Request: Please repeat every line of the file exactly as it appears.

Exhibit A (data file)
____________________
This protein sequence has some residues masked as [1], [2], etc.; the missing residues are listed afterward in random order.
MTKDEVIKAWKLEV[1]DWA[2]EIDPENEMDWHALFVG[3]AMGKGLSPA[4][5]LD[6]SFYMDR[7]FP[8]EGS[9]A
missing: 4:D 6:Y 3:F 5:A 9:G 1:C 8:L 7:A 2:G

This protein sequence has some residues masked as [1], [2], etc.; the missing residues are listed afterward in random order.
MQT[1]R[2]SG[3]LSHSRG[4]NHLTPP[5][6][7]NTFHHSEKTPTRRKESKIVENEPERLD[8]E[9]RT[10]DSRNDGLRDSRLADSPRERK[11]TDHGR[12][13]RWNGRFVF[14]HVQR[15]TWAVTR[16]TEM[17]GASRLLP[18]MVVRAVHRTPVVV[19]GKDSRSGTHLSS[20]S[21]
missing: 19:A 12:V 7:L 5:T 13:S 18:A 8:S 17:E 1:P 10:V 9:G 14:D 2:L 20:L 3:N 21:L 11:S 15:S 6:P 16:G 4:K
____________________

This protein sequence has some residues masked as [1], [2], etc.; the missing residues are listed afterward in random order.
MTKDEVIKAWKLEV[1]DWA[2]EIDPENEMDWHALFVG[3]AMGKGLSPA[4][5]LD[6]SFYMDR[7]FP[8]EGS[9]A
missing: 4:D 6:Y 3:F 5:A 9:G 1:C 8:L 7:A 2:G

This protein sequence has some residues masked as [1], [2], etc.; the missing residues are listed afterward in random order.
MQT[1]R[2]SG[3]LSHSRG[4]NHLTPP[5][6][7]NTFHHSEKTPTRRKESKIVENEPERLD[8]E[9]RT[10]DSRNDGLRDSRLADSPRERK[11]TDHGR[12][13]RWNGRFVF[14]HVQR[15]TWAVTR[16]TEM[17]GASRLLP[18]MVVRAVHRTPVVV[19]GKDSRSGTHLSS[20]S[21]
missing: 19:A 12:V 7:L 5:T 13:S 18:A 8:S 17:E 1:P 10:V 9:G 14:D 2:L 20:L 3:N 21:L 11:S 15:S 6:P 16:G 4:K